“I don’t want to see anyone. I lie in the bedroom with the curtains drawn and nothingness washing over me like a sluggish wave. Whatever is happening to me is my own fault. I have done something wrong, something so huge I can’t even see it, something that’s drowning me. I am inadequate and stupid, without worth. I might as well be dead.” (Margaret Atwood)
This is the condition into which we all fall, from time to time, but sometimes -deep down- it can become a default position, a world-view, a secret self-belief. Today I have a question that I’m asking myself:
Do we have to persuade ourselves how valuable we are to God?
You can be the most beautiful person in the world and everybody sees light and rainbows when they look at you, but if you yourself don’t know it, all of that doesn’t even matter. Every second that you spend on doubting your worth, every moment that you use to criticize yourself; is a second of your life wasted, is a moment of your life thrown away. It’s not like you have forever, so don’t waste any of your seconds, don’t throw even one of your moments away.
There’s a line in Glenn Beck’s The Christmas Sweater that comes to mind: “Sometimes the hardest part of the journey is believing you’re worthy of the trip.”
Jesus challenged that perspective, forcing a radical re-assessment of one’s self-worth.
“Consider the ravens: they neither sow nor reap, they have neither storehouse nor barn, and yet God feeds them. Of how much more value are you than the birds!” (Luke 12:24)
Frequently, Jesus referred to something from nature to remind us about something in God’s character. It’s an effortless connection, that the God who made the birds, also made the people, and that provision and supply must come from the same source.
But isn’t it encouraging to realise that if this first point is true (that there is a Creator), then so is the second (that the Creator cares for his creation)?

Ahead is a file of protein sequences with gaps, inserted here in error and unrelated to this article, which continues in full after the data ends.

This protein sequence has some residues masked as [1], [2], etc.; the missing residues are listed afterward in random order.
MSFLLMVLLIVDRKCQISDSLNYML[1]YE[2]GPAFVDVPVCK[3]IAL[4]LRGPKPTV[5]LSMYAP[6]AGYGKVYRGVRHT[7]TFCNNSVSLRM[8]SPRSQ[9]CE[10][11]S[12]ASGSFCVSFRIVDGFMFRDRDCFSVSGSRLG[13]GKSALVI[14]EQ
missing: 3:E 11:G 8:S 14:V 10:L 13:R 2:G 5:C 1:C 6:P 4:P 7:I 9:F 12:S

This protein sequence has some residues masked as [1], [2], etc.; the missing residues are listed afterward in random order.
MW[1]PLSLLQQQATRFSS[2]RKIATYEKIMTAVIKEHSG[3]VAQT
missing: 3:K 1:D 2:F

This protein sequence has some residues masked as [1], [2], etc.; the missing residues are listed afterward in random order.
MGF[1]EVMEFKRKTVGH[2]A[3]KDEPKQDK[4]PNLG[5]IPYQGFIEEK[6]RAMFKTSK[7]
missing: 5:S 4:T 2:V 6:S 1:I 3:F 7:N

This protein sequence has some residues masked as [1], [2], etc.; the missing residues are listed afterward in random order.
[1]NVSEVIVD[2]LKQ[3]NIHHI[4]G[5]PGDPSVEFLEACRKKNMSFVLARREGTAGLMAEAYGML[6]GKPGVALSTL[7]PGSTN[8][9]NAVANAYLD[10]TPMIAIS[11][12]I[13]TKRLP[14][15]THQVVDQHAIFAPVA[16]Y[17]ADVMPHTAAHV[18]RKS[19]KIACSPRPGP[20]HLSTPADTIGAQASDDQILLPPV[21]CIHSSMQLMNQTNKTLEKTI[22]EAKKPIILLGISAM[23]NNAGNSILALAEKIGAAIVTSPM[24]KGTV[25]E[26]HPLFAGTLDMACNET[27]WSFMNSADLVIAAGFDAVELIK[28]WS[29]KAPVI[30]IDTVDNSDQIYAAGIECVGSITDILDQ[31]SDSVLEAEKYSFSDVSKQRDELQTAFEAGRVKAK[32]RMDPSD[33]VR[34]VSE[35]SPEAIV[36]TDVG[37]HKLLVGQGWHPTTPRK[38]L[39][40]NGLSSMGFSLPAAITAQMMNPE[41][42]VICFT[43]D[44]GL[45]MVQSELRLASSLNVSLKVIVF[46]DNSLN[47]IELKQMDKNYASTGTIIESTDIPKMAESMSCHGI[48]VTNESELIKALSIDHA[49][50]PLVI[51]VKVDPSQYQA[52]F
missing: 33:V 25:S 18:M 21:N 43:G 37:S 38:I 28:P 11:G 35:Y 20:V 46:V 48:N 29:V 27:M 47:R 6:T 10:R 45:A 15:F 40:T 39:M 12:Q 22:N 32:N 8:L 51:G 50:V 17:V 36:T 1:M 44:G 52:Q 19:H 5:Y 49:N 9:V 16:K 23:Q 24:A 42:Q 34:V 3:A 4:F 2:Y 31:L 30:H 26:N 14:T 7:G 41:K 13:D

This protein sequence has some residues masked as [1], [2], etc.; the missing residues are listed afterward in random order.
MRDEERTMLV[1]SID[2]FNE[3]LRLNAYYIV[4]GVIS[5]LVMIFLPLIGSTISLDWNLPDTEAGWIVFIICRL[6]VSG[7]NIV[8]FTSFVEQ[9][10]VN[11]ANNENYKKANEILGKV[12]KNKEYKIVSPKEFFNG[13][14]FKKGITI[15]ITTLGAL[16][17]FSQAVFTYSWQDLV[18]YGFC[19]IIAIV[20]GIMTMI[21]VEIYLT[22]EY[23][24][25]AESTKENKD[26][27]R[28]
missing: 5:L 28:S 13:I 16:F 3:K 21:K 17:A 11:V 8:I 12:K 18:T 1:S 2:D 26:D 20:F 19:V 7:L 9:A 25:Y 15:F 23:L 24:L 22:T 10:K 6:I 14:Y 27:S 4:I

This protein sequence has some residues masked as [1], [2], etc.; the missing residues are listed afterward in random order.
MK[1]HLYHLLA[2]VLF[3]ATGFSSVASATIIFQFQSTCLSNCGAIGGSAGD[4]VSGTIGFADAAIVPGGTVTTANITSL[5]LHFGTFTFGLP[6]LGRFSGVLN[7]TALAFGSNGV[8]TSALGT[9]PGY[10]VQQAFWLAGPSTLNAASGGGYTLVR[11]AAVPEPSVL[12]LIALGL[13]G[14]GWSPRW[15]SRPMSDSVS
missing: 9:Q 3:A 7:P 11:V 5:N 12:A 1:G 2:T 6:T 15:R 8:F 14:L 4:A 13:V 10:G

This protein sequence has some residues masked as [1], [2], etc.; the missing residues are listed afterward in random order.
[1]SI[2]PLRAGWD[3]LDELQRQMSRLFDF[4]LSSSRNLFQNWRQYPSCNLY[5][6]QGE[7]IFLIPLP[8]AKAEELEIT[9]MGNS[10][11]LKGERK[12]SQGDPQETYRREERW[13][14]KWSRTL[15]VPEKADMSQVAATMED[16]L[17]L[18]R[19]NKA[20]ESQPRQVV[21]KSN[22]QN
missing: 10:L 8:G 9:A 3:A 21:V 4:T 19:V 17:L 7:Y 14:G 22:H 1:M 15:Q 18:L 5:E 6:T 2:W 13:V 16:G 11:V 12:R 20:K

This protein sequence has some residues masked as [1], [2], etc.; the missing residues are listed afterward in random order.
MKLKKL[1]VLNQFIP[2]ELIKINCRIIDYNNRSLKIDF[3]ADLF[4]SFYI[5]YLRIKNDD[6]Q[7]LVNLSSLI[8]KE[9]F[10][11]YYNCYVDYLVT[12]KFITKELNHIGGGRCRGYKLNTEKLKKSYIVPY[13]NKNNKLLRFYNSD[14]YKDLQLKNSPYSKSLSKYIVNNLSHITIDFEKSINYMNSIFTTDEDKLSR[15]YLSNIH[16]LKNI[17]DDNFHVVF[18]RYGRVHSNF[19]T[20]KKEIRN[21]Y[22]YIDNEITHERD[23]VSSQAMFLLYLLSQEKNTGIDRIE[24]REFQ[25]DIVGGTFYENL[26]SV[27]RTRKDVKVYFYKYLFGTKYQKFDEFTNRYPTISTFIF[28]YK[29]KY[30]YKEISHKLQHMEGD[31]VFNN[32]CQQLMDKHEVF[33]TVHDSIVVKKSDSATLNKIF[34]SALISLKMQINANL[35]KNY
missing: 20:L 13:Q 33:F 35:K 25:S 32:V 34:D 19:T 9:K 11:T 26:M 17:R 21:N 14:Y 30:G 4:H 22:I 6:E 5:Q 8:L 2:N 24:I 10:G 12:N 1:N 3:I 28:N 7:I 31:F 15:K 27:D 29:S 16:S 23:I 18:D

And there is yet a third point: the supply does not depend on activism or performance (no sowing, reaping, no storehouse nor barn) but just upon the loving character of the Creator: “Yet God feeds them”!
And then comes the kicker: Jesus slips in an amazing question: “Of how much more value are you than the birds?”
The unspoken answer is: “A great deal!”
I become anxious, perhaps, because I haven’t really received the truth that God is Creator -or perhaps it’s slipped my mind! Luther said that he preached Justification by Faith every single Sunday because people forgot during the week!
Have I forgotten that all of life started with God?
This idea of God as creator is foundational. It’s “the truth that sets you free” from the anxiety of thinking that life is all down to you!
And Jesus insisted that God is also a loving Creator, and that your place in that creation is of spectacular import. “Of how much more value are you?”
O God, I ask today, that you remind me of my value in your sight. Open the eyes of my heart that I might see clearly that you provide for all you have made.
This morning, I am lifting up my hands to you.
There’s a couple of important corollaries, too.
First, once you embrace your own value, talents and strengths, it neutralizes the sting when others think less of you. Life is too short to waste any amount of time on wondering what other people think about you. In the first place, if they had better things going on in their lives, they wouldn’t have the time to sit around and talk about you. What’s important to me is not others’ opinions of me, but what’s important to me is my opinion of myself. I have to start with this matter of self-worth. I have to start where Jesus did: realising my own value in the Father’s eyes.
“It is difficult to make a man miserable while he feels worthy of himself and claims kindred to the great God who made him.” (Abraham Lincoln)
But the second corollary rescues the first from becoming self-obsession. Once you have relaxed into the realisation that you are of value, you can begin to ascribe vaue to those around you.
And not until.
Everyone enjoys being acknowledged and appreciated. Sometimes even the simplest act of gratitude can change someone’s entire day. Take the time to recognize and value the people around you and appreciate those who make a difference in your lives.
For the truth is that we were created not for individual excellence but for community, for family, for each other and for love itself. The discovery of value in ourselves directs us to live more tenderly, gently and observantly towards those around us.
Here’s a beautiful word with which to start your day from Vera Nazarian’s Calendar to which I frequently turn:
“A fine glass vase goes from treasure to trash, the moment it is broken. Fortunately, something else happens to you and me. Pick up your pieces. Then, help me gather mine.”